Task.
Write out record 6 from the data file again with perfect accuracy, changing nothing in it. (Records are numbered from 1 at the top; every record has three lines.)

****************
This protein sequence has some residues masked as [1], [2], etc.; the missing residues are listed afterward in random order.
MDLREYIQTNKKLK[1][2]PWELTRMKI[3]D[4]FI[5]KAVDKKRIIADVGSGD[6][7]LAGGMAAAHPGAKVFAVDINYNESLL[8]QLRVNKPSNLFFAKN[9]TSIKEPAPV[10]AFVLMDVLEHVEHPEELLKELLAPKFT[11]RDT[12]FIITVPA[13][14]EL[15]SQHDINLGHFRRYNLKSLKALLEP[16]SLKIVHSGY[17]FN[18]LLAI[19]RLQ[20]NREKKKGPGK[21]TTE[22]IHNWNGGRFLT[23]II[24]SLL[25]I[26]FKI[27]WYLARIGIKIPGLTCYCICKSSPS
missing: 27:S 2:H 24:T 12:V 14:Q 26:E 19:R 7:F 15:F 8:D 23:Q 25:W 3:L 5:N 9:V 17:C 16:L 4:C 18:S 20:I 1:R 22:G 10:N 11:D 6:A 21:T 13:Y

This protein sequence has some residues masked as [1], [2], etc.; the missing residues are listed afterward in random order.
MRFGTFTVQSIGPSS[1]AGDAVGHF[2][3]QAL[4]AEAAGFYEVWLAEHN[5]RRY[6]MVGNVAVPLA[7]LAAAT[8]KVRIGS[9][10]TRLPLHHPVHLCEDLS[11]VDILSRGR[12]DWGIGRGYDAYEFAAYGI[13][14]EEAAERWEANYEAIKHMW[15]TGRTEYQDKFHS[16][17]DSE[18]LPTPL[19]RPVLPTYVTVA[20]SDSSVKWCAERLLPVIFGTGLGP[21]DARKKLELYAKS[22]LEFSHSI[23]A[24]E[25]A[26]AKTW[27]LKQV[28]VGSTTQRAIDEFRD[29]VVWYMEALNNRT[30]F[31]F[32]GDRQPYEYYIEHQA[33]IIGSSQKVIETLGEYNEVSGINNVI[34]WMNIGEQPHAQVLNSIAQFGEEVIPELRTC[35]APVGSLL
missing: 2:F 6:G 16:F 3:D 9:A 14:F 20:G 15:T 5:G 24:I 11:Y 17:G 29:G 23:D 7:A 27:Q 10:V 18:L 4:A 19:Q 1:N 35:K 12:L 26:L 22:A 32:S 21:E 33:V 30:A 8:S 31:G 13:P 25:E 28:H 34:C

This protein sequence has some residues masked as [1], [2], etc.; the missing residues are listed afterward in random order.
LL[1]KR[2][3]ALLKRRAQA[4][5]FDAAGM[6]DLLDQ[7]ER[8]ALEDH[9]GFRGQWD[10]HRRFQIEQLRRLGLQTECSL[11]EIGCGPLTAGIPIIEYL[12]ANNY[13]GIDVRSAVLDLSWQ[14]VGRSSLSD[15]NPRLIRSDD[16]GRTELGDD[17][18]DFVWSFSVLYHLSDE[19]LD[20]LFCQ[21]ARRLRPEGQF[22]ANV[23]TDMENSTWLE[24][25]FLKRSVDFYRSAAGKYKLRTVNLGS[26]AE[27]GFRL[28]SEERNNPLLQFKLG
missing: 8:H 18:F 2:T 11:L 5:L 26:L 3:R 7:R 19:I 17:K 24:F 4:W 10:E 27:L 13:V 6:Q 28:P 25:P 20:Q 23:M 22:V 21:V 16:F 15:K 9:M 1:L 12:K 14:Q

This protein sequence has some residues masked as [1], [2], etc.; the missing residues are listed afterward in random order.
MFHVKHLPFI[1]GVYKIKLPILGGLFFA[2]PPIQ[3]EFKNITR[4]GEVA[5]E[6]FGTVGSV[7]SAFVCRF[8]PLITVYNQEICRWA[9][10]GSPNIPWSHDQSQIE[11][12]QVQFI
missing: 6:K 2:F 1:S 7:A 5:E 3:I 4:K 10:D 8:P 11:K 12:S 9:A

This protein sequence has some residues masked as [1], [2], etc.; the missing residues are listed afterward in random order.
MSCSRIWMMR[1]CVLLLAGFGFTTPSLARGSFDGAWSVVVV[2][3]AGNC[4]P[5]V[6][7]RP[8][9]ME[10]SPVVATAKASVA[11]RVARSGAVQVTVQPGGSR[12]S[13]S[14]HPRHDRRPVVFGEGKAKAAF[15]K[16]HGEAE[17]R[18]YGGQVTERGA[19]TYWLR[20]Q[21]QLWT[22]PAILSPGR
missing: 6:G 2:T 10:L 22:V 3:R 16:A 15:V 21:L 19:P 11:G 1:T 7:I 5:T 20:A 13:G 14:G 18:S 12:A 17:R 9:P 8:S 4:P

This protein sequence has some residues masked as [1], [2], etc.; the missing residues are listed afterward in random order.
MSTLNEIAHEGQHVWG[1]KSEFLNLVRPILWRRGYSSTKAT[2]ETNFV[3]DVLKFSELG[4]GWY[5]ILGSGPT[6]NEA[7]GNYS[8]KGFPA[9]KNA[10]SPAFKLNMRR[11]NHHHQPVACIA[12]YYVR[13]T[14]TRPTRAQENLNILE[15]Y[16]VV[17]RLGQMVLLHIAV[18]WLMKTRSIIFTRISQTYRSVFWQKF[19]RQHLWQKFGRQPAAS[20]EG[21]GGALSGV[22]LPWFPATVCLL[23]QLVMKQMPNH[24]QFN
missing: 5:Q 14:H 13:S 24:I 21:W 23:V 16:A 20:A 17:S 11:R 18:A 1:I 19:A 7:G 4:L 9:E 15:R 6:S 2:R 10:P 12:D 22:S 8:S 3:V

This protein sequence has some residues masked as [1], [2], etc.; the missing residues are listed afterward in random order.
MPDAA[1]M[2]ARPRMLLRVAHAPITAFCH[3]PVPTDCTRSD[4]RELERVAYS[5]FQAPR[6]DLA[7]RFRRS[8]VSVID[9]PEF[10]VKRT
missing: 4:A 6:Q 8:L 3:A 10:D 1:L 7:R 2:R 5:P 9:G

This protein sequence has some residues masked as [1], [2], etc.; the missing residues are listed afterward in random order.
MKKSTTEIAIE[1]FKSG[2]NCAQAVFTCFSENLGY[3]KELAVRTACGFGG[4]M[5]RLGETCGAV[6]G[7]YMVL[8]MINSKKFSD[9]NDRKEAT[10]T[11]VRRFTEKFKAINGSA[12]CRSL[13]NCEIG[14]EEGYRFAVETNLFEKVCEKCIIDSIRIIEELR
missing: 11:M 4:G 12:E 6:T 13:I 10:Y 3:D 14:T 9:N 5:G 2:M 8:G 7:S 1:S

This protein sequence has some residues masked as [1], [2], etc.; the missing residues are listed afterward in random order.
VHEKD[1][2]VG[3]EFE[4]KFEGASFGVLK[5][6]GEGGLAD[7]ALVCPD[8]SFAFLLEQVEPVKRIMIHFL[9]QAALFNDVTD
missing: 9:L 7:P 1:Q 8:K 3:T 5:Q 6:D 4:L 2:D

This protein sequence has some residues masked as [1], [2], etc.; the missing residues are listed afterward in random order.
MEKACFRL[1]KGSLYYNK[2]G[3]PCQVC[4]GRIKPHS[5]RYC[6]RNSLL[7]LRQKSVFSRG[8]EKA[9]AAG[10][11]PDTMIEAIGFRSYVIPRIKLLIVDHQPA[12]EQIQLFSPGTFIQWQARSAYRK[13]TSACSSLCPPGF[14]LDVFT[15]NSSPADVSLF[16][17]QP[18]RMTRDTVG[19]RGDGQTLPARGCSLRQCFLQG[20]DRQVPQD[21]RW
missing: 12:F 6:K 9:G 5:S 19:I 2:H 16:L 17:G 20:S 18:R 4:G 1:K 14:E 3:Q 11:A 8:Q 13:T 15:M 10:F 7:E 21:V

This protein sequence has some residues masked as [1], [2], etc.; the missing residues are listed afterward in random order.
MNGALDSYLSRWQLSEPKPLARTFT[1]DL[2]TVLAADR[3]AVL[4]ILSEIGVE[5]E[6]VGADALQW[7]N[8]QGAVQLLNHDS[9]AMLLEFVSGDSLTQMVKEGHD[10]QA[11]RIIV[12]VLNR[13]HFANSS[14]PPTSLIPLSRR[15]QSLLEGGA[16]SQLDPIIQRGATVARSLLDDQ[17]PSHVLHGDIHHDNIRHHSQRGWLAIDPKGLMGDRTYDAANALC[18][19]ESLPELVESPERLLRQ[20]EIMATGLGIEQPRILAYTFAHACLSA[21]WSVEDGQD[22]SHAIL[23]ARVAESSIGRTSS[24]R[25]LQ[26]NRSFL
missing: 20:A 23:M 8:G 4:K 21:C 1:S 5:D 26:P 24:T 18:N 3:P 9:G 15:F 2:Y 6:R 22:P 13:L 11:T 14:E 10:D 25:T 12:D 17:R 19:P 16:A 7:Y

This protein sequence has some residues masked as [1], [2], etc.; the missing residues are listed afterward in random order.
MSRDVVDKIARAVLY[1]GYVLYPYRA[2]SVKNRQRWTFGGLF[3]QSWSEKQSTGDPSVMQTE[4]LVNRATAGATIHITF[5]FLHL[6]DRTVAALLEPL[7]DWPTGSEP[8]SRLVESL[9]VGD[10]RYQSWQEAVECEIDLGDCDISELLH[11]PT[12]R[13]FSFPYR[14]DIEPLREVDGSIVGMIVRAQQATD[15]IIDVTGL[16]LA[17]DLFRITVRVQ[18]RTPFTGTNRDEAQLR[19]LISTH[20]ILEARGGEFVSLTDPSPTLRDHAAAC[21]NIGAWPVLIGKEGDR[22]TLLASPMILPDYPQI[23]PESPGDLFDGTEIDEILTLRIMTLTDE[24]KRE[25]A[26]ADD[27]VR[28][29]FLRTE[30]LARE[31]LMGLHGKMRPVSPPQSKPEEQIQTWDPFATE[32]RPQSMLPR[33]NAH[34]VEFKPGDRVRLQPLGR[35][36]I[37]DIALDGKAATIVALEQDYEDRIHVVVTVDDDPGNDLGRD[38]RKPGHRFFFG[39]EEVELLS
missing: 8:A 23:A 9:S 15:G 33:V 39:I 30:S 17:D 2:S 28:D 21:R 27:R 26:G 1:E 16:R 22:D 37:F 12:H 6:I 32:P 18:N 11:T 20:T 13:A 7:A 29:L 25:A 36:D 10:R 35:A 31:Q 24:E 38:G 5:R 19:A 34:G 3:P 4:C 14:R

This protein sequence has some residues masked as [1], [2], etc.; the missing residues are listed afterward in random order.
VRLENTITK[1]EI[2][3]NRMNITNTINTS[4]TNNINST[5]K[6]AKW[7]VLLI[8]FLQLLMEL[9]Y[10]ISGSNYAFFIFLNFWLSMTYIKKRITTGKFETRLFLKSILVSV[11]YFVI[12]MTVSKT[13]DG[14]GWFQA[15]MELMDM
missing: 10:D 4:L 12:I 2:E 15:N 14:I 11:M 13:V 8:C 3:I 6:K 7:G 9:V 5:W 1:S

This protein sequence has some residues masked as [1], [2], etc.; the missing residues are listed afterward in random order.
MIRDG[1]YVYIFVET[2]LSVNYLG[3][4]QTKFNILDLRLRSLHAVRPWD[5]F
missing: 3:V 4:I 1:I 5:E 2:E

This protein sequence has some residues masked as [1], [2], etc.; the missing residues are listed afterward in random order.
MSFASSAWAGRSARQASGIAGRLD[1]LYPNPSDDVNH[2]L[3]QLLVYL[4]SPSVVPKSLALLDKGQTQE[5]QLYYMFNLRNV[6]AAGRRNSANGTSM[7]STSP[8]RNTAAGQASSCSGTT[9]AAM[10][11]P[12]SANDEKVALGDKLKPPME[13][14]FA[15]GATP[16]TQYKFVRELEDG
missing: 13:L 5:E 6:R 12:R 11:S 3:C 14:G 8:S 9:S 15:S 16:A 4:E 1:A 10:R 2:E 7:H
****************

This protein sequence has some residues masked as [1], [2], etc.; the missing residues are listed afterward in random order.
MSTLNEIAHEGQHVWG[1]KSEFLNLVRPILWRRGYSSTKAT[2]ETNFV[3]DVLKFSELG[4]GWY[5]ILGSGPT[6]NEA[7]GNYS[8]KGFPA[9]KNA[10]SPAFKLNMRR[11]NHHHQPVACIA[12]YYVR[13]T[14]TRPTRAQENLNILE[15]Y[16]VV[17]RLGQMVLLHIAV[18]WLMKTRSIIFTRISQTYRSVFWQKF[19]RQHLWQKFGRQPAAS[20]EG[21]GGALSGV[22]LPWFPATVCLL[23]QLVMKQMPNH[24]QFN
missing: 5:Q 14:H 13:S 24:I 21:W 23:V 16:A 20:A 17:S 11:R 18:A 1:I 19:A 7:G 4:L 9:E 15:R 6:S 2:R 10:P 12:D 22:S 8:S 3:V